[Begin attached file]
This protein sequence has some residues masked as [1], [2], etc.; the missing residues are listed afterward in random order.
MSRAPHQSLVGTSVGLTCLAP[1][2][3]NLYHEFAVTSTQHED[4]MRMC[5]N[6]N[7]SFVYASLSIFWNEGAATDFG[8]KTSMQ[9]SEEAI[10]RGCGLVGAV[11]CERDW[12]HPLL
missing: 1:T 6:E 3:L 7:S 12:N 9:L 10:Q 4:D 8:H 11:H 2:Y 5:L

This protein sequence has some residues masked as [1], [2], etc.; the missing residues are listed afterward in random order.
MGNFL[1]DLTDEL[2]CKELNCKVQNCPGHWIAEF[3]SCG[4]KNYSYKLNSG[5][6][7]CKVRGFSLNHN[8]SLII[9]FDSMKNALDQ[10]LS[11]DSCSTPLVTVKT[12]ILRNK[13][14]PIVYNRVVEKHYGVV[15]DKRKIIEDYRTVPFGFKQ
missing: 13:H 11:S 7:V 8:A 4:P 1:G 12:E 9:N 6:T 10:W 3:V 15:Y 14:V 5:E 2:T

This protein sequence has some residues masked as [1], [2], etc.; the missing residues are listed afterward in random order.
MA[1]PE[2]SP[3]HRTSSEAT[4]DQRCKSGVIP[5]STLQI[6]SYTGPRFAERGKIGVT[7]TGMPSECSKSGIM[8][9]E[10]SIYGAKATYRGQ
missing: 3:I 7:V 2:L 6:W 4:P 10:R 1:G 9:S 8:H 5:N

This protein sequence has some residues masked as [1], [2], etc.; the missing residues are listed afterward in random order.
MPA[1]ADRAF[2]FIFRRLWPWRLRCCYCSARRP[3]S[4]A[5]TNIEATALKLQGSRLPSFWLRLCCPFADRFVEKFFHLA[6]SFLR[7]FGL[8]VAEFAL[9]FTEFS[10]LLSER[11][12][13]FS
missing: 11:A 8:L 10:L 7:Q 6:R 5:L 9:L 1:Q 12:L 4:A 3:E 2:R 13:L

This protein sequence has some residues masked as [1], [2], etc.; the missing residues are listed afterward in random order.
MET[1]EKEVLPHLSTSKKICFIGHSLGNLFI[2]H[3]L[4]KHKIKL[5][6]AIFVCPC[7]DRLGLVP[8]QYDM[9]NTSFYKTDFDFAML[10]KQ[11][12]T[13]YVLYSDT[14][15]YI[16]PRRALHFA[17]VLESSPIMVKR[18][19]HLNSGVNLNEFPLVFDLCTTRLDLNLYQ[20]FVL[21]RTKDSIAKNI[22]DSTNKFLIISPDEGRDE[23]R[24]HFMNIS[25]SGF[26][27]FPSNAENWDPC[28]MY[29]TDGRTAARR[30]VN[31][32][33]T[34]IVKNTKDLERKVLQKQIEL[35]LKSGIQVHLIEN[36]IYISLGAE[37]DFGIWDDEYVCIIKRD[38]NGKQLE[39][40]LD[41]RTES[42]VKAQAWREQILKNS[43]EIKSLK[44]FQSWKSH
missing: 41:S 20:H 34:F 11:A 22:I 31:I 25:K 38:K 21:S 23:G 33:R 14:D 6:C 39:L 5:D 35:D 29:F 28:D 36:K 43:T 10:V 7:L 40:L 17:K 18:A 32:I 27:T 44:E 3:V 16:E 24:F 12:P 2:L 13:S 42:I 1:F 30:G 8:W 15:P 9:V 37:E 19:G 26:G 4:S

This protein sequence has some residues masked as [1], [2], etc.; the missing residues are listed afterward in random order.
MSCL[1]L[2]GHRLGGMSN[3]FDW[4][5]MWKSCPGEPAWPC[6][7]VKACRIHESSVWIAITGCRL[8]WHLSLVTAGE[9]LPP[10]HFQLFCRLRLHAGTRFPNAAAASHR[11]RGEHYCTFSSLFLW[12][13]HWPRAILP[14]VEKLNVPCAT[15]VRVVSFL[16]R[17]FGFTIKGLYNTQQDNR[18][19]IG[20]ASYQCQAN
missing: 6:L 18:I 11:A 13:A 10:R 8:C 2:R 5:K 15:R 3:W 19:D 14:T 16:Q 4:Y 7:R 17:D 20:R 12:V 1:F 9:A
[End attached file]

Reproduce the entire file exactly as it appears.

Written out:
This protein sequence has some residues masked as [1], [2], etc.; the missing residues are listed afterward in random order.
MSRAPHQSLVGTSVGLTCLAP[1][2][3]NLYHEFAVTSTQHED[4]MRMC[5]N[6]N[7]SFVYASLSIFWNEGAATDFG[8]KTSMQ[9]SEEAI[10]RGCGLVGAV[11]CERDW[12]HPLL
missing: 1:T 6:E 3:L 7:S 12:N 9:L 10:Q 4:D 8:H 11:H 2:Y 5:L

This protein sequence has some residues masked as [1], [2], etc.; the missing residues are listed afterward in random order.
MGNFL[1]DLTDEL[2]CKELNCKVQNCPGHWIAEF[3]SCG[4]KNYSYKLNSG[5][6][7]CKVRGFSLNHN[8]SLII[9]FDSMKNALDQ[10]LS[11]DSCSTPLVTVKT[12]ILRNK[13][14]PIVYNRVVEKHYGVV[15]DKRKIIEDYRTVPFGFKQ
missing: 13:H 11:S 7:V 8:A 4:P 1:G 12:E 9:N 6:T 10:W 3:V 15:Y 14:V 5:E 2:T

This protein sequence has some residues masked as [1], [2], etc.; the missing residues are listed afterward in random order.
MA[1]PE[2]SP[3]HRTSSEAT[4]DQRCKSGVIP[5]STLQI[6]SYTGPRFAERGKIGVT[7]TGMPSECSKSGIM[8][9]E[10]SIYGAKATYRGQ
missing: 3:I 7:V 2:L 6:W 4:P 10:R 1:G 9:S 8:H 5:N

This protein sequence has some residues masked as [1], [2], etc.; the missing residues are listed afterward in random order.
MPA[1]ADRAF[2]FIFRRLWPWRLRCCYCSARRP[3]S[4]A[5]TNIEATALKLQGSRLPSFWLRLCCPFADRFVEKFFHLA[6]SFLR[7]FGL[8]VAEFAL[9]FTEFS[10]LLSER[11][12][13]FS
missing: 11:A 8:L 10:L 7:Q 6:R 5:L 9:L 1:Q 12:L 4:A 3:E 2:R 13:L

This protein sequence has some residues masked as [1], [2], etc.; the missing residues are listed afterward in random order.
MET[1]EKEVLPHLSTSKKICFIGHSLGNLFI[2]H[3]L[4]KHKIKL[5][6]AIFVCPC[7]DRLGLVP[8]QYDM[9]NTSFYKTDFDFAML[10]KQ[11][12]T[13]YVLYSDT[14][15]YI[16]PRRALHFA[17]VLESSPIMVKR[18][19]HLNSGVNLNEFPLVFDLCTTRLDLNLYQ[20]FVL[21]RTKDSIAKNI[22]DSTNKFLIISPDEGRDE[23]R[24]HFMNIS[25]SGF[26][27]FPSNAENWDPC[28]MY[29]TDGRTAARR[30]VN[31][32][33]T[34]IVKNTKDLERKVLQKQIEL[35]LKSGIQVHLIEN[36]IYISLGAE[37]DFGIWDDEYVCIIKRD[38]NGKQLE[39][40]LD[41]RTES[42]VKAQAWREQILKNS[43]EIKSLK[44]FQSWKSH
missing: 41:S 20:H 34:F 11:A 22:I 31:I 25:K 38:K 21:S 23:G 33:R 14:D 6:C 39:L 5:D 35:D 29:F 28:D 36:K 43:T 10:V 7:L 40:L 17:K 18:A 32:I 27:T 44:E 3:V 16:E 24:F 12:P 2:L 13:S 42:I 1:F 30:G 8:W 15:P 9:V 37:E 19:G 26:G 4:S

This protein sequence has some residues masked as [1], [2], etc.; the missing residues are listed afterward in random order.
MSCL[1]L[2]GHRLGGMSN[3]FDW[4][5]MWKSCPGEPAWPC[6][7]VKACRIHESSVWIAITGCRL[8]WHLSLVTAGE[9]LPP[10]HFQLFCRLRLHAGTRFPNAAAASHR[11]RGEHYCTFSSLFLW[12][13]HWPRAILP[14]VEKLNVPCAT[15]VRVVSFL[16]R[17]FGFTIKGLYNTQQDNR[18][19]IG[20]ASYQCQAN
missing: 6:L 18:I 11:A 13:A 10:R 8:C 2:R 5:K 15:R 3:W 19:D 14:T 16:Q 4:Y 7:R 17:D 20:R 12:V 1:F 9:A